Wednesday, May 2, 2012

The Problem with HTML5 Audio/Video

HTML5 introduced the brand new <audio> and <video> tags, in recognition that the internet needs a way of delivering multimedia that doesn't depend on a resource-intensive browser plugin (i.e. Flash).  This is a good thing.  Except for one part: There are only three different video codecs supported on video tags, three different audio codecs supported on audio tags, and not all browsers support all the codecs, meaning if you want to use it you have to have your file in all the formats, which wastes space.

I look at this, then take a step back and say "but hey, even though Firefox 9 doesn't apparently have an h264 decoder built in, I have a perfectly good GPU that can do it.  Why can't they just use decoders available on the user's system as opposed to relying on software decoders loaded by the browser?"

Obviously they should still have the software decoders available in the browser.  In fact, every browser should have all of them.  There's no excuse.  However, the web browser should then take a look at your system to see what codecs you have installed and automatically prefer those over any that are built into the browser.  That way, people like me with lower-end computers that can decode h264 just fine thanks to having a decent GPU can actually use what they have available.

These days, there's no excuse for not having a decent codec pack installed anyway.  All the people who whine whenever groups switch codecs need to realize that there are all-encompassing, simple to install and configure codec packs out there that will make any codec switch a moot point.  The Combined Community Codec Pack is one such pack, and comes with my personal recommendation.

I might sound like a hypocrite for saying what I said in that previous paragraph and still complaining about retards who use 10-bit h264, but I'm not.  10-bit is simply a color profile of the h264 codec.  It's still the same compression and decompression algorithm, just with support for more bits per color channel.  The issue is that nothing else in any system that 10-bit will be used on actually supports 10 bits per color channel, so the video has to get dithered down to 8 bits per color channel once it's decoded, adding to the overall time it takes to decode any given frame, and contributing to frame dropping on systems that can't do software decoding smoothly.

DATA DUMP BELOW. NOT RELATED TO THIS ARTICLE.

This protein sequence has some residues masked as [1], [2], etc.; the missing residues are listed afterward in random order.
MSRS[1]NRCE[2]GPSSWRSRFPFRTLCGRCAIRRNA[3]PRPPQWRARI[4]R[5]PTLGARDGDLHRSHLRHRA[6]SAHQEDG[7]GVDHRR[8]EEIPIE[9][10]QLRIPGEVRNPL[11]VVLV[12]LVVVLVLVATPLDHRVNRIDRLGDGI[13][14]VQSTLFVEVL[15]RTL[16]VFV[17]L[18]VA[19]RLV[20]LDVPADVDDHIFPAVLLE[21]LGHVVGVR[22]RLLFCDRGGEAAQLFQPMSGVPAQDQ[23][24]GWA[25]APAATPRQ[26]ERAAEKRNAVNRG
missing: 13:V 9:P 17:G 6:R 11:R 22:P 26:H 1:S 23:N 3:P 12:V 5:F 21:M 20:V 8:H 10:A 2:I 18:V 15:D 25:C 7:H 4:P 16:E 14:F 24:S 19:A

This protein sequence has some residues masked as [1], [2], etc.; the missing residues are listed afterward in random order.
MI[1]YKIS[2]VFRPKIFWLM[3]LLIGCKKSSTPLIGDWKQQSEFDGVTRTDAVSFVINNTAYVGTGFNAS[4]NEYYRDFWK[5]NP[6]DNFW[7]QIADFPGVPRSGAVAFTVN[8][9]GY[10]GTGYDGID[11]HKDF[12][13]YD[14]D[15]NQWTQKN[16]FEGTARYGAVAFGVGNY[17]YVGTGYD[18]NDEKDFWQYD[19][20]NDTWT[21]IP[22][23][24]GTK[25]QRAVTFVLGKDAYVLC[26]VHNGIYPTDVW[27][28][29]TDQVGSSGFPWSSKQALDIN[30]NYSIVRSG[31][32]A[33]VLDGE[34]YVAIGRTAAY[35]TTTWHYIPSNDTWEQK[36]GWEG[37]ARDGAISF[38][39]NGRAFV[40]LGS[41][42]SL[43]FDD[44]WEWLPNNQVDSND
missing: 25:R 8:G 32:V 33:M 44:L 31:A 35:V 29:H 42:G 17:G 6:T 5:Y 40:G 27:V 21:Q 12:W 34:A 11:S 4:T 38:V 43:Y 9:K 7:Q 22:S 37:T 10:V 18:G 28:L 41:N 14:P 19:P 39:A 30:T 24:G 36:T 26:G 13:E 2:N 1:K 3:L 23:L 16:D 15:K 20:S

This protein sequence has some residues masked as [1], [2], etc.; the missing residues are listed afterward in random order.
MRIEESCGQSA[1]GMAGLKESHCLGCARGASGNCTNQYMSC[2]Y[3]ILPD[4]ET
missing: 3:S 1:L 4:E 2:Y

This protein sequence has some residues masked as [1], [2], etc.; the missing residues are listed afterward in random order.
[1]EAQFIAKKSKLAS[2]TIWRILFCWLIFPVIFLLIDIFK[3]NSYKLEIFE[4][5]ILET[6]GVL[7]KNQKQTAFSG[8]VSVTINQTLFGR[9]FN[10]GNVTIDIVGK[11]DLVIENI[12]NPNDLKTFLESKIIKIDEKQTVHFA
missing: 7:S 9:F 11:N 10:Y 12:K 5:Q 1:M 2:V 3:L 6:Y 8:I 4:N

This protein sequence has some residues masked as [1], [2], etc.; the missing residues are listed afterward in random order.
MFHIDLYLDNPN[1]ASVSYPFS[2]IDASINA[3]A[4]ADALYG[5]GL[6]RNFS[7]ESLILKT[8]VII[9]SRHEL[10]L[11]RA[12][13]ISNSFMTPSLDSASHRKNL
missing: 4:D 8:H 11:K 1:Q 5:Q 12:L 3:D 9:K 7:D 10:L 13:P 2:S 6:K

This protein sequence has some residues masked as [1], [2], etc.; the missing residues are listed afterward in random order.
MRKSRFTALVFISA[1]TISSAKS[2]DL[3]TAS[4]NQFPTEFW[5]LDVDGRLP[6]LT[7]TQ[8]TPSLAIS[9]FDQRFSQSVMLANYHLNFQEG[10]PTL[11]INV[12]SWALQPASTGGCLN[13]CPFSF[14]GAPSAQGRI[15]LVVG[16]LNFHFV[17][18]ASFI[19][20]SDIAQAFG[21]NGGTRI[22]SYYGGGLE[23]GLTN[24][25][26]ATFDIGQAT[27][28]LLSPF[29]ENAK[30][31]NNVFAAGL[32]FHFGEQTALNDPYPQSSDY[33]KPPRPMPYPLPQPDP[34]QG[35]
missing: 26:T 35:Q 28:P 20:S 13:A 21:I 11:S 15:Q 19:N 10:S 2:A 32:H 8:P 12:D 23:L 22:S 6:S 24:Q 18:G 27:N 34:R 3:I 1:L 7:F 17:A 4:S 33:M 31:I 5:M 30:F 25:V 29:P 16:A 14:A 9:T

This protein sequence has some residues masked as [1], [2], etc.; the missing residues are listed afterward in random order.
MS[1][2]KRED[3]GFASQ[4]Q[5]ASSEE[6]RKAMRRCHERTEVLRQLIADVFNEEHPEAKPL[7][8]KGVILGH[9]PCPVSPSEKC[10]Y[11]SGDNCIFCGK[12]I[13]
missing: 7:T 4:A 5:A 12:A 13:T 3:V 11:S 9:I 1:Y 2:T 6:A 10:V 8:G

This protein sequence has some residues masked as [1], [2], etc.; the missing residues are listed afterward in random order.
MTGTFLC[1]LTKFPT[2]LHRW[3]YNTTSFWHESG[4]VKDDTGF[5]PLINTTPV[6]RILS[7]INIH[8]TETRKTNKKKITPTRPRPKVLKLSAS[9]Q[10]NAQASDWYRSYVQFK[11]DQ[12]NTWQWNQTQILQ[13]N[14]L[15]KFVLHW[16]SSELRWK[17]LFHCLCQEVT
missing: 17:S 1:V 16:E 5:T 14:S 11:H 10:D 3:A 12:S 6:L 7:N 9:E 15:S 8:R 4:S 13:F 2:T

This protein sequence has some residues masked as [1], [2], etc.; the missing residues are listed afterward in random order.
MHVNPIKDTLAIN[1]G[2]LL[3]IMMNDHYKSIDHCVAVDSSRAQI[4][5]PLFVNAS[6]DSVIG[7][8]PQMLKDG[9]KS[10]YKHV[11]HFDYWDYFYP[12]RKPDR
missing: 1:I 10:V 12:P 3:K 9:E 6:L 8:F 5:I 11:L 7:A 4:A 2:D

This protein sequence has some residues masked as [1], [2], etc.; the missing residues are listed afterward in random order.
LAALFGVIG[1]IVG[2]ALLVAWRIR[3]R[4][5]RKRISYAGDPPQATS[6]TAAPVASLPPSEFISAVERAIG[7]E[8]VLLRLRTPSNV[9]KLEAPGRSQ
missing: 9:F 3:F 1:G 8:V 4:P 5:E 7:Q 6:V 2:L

To be fair, if it can be done in hardware, then why the fuck would you ever want to do it in software?  Hardware is going to be so much more efficient at it.  Of course, I have proof to back this up.  Playing an 8-bit h264 video on my system, using the GPU to decode, takes around 30% CPU.  Which, since the GPU is what's actually doing the decoding, I can infer that the CPU is simply being tasked with reading the file from disk and sending the relevant parts to their relevant decoders.  When I play a 10-bit h264 video on my system, it uses anywhere between 60 and 100% CPU.  This is because the GPU can't do it, so it has to be done in software using the CPU.  For relatively low-action scenes, this is fine, but when things really get going, the decoder has to start dropping frames (because they're taking too long to decode) to even try and maintain audio/video synchronization, and even then it fails sometimes.

As for decoding audio, no matter what I play in foobar2000 (wav, midi, mp3, ogg, ape, flac), I barely ever see foobar2000 use any CPU at all.  I honestly don't know if my (integrated Realtek AC'97) sound card does any form of hardware decoding, but regardless, audio is going to take a lot less effort to decode than video.  This is evidenced by how when a video desyncs, it's always the video that gets behind the audio and never the other way around.

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